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Tantek Çelik on HCI

Tantek Çelik, a true Web hero, offers “Three Hypotheses of Human Interface Design“. He puts some nice language around the concepts that “more clicks is more cognitive load”, that “more latency is more cognitive load”, and that therefore cognitive load is the enemy of usability. (quotes are paraphrases)

It follows that better sites load faster and require fewer clicks.

I know it may sound like that’s common sense, and to a certain degree it is, but I’m saddened by how infrequently that “common sense” drives contemporary design and engineering decisions.

Don’t stop with my summary. It’s worth it to read his examples and context, which you can do here.

YUI Party

I blogged this over on the YUIBlog last week (You’re Invited: YUI First Year Party), but figured I’d quickly post a notice here too in case you missed it. There are still a few dozen RSVP slots open, but they probably won’t last long.

If you’re interested in giving a quick five minute demo of something you’ve build with YUI, let me know…

See you there.

Rounding Off the Edges

In Alex Russell’s latest blog post, When Utility Isn’t Enough, he writes that he’s “starting to focus more and more on the ’sharp edges’ of the web development experience.” I think he’s suggesting that we — tool developers and envelope pushers — might best spend our time reducing the pain points instead of always chasing the latest advancement. I agree. He continues that:

“rounding off the sharp edges is an exercise in usability: things are only useable (sic) when they do what you expect them to. A system that hurts you more than you expect isn’t useable.

I share his conclusion that “sacred cows and continually sunk costs” can’t continue forever.

Come to think of it, this is probably one of the chief issues of the past year, and forward too. A common manifestation of this syndrome is the ongoing struggle between “because it’s the standard” and “because it works.”

teaching the machine

A video called “Web 2.0 … The Machine is Us/ing Us” is an engaging and enjoyable 4.5 minute non-verbal documentary taking us from ‘pencil’ to ‘Web 2.0′. It adds context to the advances that got us here, and suggests what might yet be in store. At about 03:40, highlights from an August 2005 Wired article, “We Are the Web,” are used to suggest that we are “teaching the machine.” I’m afraid that that notion is still inadequately understood and appreciated.

Perhaps the so-called “social web” isn’t about connecting people (not about helping people socialize), but about information conservation: If a person chooses to do something — no matter how small — it’s inherently interesting, precious, and valuable. We’ve barely started to figure out what to do with this second-generation information. Where we have it’s been exciting, useful, and successful: Flickr’s Interestingness and Clusters, the notion of “watching” on Upcoming, the newer “people who looked at this ultimately bought that” in Amazon, and of course Google’s PageRank. The idea isn’t new, but it’s still under appreciated.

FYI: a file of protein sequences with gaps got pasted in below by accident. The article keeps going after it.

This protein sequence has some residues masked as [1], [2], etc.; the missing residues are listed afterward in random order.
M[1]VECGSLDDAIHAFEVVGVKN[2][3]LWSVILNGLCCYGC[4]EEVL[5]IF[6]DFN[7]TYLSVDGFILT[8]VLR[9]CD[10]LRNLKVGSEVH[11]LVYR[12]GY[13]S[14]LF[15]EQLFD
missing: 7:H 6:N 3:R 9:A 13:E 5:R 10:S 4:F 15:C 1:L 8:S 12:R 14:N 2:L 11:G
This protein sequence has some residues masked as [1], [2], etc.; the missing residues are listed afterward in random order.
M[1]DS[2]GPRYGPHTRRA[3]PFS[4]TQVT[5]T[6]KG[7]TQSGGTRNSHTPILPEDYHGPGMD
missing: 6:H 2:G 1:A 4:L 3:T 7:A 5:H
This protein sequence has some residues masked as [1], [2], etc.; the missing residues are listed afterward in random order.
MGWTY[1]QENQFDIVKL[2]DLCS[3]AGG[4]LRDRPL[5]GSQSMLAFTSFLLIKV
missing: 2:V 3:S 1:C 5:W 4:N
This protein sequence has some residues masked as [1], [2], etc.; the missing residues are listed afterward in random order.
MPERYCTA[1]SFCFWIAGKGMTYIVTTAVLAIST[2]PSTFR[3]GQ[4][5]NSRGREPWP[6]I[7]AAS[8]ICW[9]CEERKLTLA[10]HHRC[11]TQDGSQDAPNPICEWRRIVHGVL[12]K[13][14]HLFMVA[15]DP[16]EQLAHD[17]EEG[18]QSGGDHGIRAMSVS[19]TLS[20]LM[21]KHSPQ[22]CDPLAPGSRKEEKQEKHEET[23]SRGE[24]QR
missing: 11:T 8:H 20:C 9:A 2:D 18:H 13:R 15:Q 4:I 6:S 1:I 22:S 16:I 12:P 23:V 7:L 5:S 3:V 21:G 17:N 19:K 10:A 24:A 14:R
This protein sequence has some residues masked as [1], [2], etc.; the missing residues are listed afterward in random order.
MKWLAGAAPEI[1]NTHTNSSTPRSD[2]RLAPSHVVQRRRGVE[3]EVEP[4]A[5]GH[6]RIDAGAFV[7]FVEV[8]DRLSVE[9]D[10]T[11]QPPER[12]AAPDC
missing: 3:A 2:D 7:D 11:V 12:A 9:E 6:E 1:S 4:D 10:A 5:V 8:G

Here’s the paragraph from Wired that surrounds the words used in the video:

And who will write the software that makes this contraption useful and productive? We will. In fact, we’re already doing it, each of us, every day. When we post and then tag pictures on the community photo album Flickr, we are teaching the Machine to give names to images. The thickening links between caption and picture form a neural net that can learn. Think of the 100 billion times per day humans click on a Web page as a way of teaching the Machine what we think is important. Each time we forge a link between words, we teach it an idea. Wikipedia encourages its citizen authors to link each fact in an article to a reference citation. Over time, a Wikipedia article becomes totally underlined in blue as ideas are cross-referenced. That massive cross-referencing is how brains think and remember. It is how neural nets answer questions. It is how our global skin of neurons will adapt autonomously and acquire a higher level of knowledge.

Here’s the video, which was created by Michael Wesch, Assistant Professor of Cultural Anthropology at Kansas State University:

(via via)

CNN Practicing Good Journalism

In addition to pointing to CNN debunks false report about Obama, I wanted to summarize it. I struggled a bit, but luckily a great new magazine GOOD summed it up well (emphasis mine):

A conservative magazine started a rumor that Obama attended a madrassa in Indonesia that taught fundamentalist Islam. Then they falsely sourced Hillary Clinton’s campaign for the tip. This might have been a pretty ingenious campaign smear a few years ago, but these Rove-like tricks don’t seem to work anymore. CNN did some good, old-fashioned journalism and quickly debunked the story. Republican strategists should denounce these tactics if they want any chance in ‘08. The American public is finally wise to it.

Let me reiterate their conclusion: this shady business won’t fly in the ‘08 election cycle.

(If you’re not familiar with GOOD, take a look and consider subscribing (100% of your subscription money goes to an organization of your choice.)

wow: photosynth

Watch the video demo of photosynth from microsoft’s labs to see what’s possible when the world has zillions of photos of everything. (Hint: you can go inside them in 3D.)



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